Sunday, 28 October 2012


When I was a student and preparing a concerto to play with the university orchestra in my 2nd year, I was on the receiving end of a hit-and-run driver on a dark country lane near York University. My bike was a right-off but I survived with just a few bruises and a broken right collar bone. A couple of months strapped into a bolt upright position and my arm in a sling. Which is why I ended changing the proposed programme and preparing the Ravel concerto for the left hand. Long after I was back to normal I was still fascinated by the figure of one-handed pianist Paul Wittgenstein and the great legacy of left-hand repertoire he commissioned or arranged himself. Being a left-hander (cack-handed, southpaw, molly-dooker, scrammy...) I was looking into all the handedness and brain hemisphere research at that time. Then I came across an incredible solo piano album by Borah Bergman, one side of which was just improvisations for the left hand (though from the density of the notes and ideas, you'd never have guessed). A few years later I ended up as his student for a few months in NYC, dividing my time between the Creative Music Studio in upstate New York, and the city. I wrote a couple of articles about him for the music press. A man obsessed with practicing he even carried a sawn-off dummy keyboard in a bag so he could train his left hand while riding the subway! He could play fantastic bebop at breakneck speed in a Bud Powell style, normally or with hands crossed so that left hand playing the improvised line, while at the same time explaining where his torrential, jagged form of free jazz had its roots. The most original jazz pianist I ever heard, and one of the great musicians of our time died on October 18th 2012 age 85.
A small dedication from my most recent recording session with cellist Stan Adler.

Sunday, 7 October 2012

6s and 7s #5

I've worked at the Esperaza school of music since 2007. Sadly this year it closes its doors to the hundred students who used it because of funding problems and the mairies of Couiza and Espéraza are not interested in raising their miserly contributions. Merci Monsieur Hortala! Merci Monsieur Torrent! Children of your municipalities will now do without music lessons.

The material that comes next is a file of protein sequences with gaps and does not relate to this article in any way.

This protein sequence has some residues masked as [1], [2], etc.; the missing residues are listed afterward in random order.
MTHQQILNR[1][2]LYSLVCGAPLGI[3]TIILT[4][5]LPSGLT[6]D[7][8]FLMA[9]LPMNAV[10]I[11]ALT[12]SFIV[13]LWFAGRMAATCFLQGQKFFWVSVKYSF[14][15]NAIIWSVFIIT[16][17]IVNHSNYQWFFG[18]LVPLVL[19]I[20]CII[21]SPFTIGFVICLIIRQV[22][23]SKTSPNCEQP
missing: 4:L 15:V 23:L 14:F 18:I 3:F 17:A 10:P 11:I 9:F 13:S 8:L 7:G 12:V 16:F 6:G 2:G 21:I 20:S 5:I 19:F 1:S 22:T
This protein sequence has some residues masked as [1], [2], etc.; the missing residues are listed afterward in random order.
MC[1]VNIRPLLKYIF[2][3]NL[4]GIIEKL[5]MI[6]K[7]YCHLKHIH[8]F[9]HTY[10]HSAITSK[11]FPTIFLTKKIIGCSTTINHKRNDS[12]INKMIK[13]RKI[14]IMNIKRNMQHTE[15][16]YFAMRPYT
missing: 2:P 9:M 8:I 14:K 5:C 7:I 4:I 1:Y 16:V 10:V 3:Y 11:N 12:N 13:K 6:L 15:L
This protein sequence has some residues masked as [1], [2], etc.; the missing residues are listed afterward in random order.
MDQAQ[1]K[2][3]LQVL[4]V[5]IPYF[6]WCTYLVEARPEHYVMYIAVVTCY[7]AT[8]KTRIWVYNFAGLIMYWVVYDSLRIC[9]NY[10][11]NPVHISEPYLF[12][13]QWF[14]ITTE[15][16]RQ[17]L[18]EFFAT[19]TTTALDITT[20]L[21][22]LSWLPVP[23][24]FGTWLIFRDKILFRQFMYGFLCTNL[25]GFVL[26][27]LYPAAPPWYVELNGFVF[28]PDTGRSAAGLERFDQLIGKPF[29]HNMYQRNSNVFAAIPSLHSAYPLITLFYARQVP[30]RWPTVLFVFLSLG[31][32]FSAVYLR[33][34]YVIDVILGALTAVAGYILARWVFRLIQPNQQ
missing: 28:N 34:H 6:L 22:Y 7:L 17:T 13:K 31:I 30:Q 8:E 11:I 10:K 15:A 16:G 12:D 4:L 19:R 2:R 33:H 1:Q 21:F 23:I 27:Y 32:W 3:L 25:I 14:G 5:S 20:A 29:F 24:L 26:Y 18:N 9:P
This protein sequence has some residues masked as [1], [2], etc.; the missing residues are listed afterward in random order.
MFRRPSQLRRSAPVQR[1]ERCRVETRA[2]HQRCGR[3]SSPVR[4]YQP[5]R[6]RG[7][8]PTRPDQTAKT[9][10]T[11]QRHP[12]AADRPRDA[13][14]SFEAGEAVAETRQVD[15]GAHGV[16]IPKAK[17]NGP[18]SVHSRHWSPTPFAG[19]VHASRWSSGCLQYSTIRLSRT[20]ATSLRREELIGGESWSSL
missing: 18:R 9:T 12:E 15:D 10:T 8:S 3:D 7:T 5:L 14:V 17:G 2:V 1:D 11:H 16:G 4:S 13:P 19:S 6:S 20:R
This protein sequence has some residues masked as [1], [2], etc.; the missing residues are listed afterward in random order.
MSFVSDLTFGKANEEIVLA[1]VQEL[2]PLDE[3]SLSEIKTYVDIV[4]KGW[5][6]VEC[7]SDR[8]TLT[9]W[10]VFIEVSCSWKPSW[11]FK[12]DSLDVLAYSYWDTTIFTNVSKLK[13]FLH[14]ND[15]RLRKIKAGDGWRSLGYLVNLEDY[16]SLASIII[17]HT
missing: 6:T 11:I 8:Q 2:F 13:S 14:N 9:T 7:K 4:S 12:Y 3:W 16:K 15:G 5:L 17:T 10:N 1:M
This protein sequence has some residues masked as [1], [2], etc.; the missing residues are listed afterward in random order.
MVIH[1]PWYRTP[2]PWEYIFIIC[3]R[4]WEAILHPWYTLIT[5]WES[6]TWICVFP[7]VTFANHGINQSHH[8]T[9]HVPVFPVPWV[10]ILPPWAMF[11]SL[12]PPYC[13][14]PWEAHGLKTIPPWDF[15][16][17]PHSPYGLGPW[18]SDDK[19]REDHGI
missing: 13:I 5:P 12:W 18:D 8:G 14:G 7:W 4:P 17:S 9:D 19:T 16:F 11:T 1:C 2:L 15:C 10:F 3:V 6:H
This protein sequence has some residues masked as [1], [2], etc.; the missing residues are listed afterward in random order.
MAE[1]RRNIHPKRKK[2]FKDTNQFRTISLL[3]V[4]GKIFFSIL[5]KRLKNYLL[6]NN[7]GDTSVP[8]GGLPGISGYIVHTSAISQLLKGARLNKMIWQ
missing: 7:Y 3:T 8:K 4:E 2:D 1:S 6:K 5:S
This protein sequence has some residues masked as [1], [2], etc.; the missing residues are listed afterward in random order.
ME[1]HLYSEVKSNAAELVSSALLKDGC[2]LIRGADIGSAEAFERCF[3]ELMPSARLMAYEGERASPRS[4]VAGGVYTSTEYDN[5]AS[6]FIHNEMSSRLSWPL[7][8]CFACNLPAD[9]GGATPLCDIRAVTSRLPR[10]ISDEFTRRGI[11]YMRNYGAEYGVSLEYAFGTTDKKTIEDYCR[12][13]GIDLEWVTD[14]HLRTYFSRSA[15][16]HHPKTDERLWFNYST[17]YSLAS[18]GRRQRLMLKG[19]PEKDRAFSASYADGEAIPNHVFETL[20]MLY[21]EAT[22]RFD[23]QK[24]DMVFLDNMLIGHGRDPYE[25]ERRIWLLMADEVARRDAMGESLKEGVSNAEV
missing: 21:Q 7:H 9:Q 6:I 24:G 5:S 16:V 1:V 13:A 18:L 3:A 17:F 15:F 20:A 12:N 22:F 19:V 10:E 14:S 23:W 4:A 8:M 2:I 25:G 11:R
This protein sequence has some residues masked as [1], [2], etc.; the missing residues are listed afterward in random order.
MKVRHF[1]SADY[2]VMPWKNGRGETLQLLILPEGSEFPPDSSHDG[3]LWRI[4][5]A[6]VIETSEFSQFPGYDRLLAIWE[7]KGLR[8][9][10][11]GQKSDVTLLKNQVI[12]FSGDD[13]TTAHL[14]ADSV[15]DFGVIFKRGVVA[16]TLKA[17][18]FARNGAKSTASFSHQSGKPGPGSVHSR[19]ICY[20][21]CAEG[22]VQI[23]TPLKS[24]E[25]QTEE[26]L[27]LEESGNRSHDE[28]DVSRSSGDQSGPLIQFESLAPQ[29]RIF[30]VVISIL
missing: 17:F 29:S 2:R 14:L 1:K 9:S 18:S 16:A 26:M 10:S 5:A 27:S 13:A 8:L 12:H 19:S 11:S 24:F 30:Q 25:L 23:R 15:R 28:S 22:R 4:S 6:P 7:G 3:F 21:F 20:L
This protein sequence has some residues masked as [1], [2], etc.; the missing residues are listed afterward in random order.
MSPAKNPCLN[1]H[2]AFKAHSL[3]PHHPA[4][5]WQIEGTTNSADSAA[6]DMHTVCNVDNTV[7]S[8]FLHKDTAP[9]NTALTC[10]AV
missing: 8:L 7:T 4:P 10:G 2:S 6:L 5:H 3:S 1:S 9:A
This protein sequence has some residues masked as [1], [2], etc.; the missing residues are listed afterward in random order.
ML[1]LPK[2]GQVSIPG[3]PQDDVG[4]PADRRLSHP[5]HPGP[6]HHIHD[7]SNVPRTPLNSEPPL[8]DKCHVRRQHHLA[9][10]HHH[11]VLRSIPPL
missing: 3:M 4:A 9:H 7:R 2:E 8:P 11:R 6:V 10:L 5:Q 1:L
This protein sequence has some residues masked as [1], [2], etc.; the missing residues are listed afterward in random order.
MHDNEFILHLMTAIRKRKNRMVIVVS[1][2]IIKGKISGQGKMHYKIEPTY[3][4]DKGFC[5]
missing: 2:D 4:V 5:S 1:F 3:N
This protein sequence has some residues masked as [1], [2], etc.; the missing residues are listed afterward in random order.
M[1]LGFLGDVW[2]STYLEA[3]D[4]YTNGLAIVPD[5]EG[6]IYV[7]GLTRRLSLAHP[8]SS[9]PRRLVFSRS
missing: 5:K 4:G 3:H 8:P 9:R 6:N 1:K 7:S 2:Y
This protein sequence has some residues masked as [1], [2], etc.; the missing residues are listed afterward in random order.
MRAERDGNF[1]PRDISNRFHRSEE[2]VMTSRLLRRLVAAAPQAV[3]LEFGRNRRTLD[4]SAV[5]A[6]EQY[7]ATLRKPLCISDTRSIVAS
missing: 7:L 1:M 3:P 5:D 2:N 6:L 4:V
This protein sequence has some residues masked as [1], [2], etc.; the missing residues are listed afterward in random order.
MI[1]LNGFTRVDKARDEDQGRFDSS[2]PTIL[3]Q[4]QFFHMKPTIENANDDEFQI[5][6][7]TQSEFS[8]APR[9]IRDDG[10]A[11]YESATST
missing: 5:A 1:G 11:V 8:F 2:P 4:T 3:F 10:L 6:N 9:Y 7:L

There was something strange, a feeling of time suspended, about spending long hours in that classroom and the half-hourly procession of young pianists.

6s and 7s #4

Emails have started arriving about forthcoming Carnival meetings. Both Kate and I have been with one particular band, Les Droles ever since its inception 6 years ago but have decided to hang up the twirly sticks and masks - all costing too much money... and time. Long meetings discussing minutiae very seriously, like what are we going to eat? and drink at each café on the big day?? Perhaps instead we will go out as goudils - the independent carnivaliers, dressed grotesquely, who follow behind the musicians and generally amuse, annoy or frighten the public.
The source material of no.4 are the chants, shouts and dancing on the table in the cavernous gymnasium with a few hundred other carnival lunatics on the day of all bands La Journée de toutes les bandes 7th March 2010.
I should be posting some Pergolesi instead - I've just accompanied the Chorale Populaire de Limoux in the Musée du Piano on their 1921 Steinway grand in a performance of the Stabat Mater.